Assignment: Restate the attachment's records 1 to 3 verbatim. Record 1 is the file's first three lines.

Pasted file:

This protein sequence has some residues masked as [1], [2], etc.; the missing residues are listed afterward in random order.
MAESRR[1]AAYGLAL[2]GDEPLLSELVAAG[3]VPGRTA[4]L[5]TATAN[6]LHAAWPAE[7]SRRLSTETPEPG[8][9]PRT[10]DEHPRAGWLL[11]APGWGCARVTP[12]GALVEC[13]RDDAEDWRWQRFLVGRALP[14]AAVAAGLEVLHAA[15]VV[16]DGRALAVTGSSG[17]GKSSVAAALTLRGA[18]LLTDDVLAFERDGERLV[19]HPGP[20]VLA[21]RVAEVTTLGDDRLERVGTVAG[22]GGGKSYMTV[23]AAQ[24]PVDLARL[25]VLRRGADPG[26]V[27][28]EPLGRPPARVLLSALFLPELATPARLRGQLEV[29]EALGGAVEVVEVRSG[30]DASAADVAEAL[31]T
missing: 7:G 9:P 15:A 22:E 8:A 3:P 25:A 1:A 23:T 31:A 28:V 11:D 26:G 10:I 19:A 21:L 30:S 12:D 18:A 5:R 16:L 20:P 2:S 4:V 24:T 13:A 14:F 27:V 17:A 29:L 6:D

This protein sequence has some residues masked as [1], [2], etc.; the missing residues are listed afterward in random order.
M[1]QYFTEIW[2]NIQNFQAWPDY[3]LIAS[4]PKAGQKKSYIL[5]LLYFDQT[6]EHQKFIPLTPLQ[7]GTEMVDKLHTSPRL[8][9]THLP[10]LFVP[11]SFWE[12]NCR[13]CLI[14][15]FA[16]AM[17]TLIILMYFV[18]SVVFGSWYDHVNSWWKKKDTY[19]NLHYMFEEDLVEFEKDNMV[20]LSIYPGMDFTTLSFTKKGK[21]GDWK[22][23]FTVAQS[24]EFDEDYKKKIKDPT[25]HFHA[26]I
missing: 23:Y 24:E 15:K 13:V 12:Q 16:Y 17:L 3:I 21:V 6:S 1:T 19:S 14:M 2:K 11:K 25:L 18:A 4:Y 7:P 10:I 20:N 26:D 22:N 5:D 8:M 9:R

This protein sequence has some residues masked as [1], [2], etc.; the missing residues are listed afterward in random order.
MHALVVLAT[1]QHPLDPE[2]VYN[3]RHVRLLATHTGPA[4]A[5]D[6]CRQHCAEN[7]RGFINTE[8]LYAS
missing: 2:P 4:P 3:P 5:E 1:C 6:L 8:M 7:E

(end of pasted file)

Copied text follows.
This protein sequence has some residues masked as [1], [2], etc.; the missing residues are listed afterward in random order.
MAESRR[1]AAYGLAL[2]GDEPLLSELVAAG[3]VPGRTA[4]L[5]TATAN[6]LHAAWPAE[7]SRRLSTETPEPG[8][9]PRT[10]DEHPRAGWLL[11]APGWGCARVTP[12]GALVEC[13]RDDAEDWRWQRFLVGRALP[14]AAVAAGLEVLHAA[15]VV[16]DGRALAVTGSSG[17]GKSSVAAALTLRGA[18]LLTDDVLAFERDGERLV[19]HPGP[20]VLA[21]RVAEVTTLGDDRLERVGTVAG[22]GGGKSYMTV[23]AAQ[24]PVDLARL[25]VLRRGADPG[26]V[27][28]EPLGRPPARVLLSALFLPELATPARLRGQLEV[29]EALGGAVEVVEVRSG[30]DASAADVAEAL[31]T
missing: 7:G 9:P 15:A 22:E 8:A 3:P 25:A 1:A 23:T 31:A 28:V 11:D 26:G 10:I 19:A 21:L 30:S 12:D 18:A 5:R 16:L 20:P 2:S 4:V 24:T 13:A 14:F 27:V 17:A 29:L 6:D

This protein sequence has some residues masked as [1], [2], etc.; the missing residues are listed afterward in random order.
M[1]QYFTEIW[2]NIQNFQAWPDY[3]LIAS[4]PKAGQKKSYIL[5]LLYFDQT[6]EHQKFIPLTPLQ[7]GTEMVDKLHTSPRL[8][9]THLP[10]LFVP[11]SFWE[12]NCR[13]CLI[14][15]FA[16]AM[17]TLIILMYFV[18]SVVFGSWYDHVNSWWKKKDTY[19]NLHYMFEEDLVEFEKDNMV[20]LSIYPGMDFTTLSFTKKGK[21]GDWK[22][23]FTVAQS[24]EFDEDYKKKIKDPT[25]HFHA[26]I
missing: 23:Y 24:E 15:K 13:V 12:Q 16:Y 17:L 3:I 21:V 6:S 1:T 19:S 14:M 2:K 11:K 25:L 18:A 4:Y 7:P 10:I 20:N 26:D 22:N 5:D 8:M 9:R

This protein sequence has some residues masked as [1], [2], etc.; the missing residues are listed afterward in random order.
MHALVVLAT[1]QHPLDPE[2]VYN[3]RHVRLLATHTGPA[4]A[5]D[6]CRQHCAEN[7]RGFINTE[8]LYAS
missing: 2:P 4:P 3:P 5:E 1:C 6:L 8:M 7:E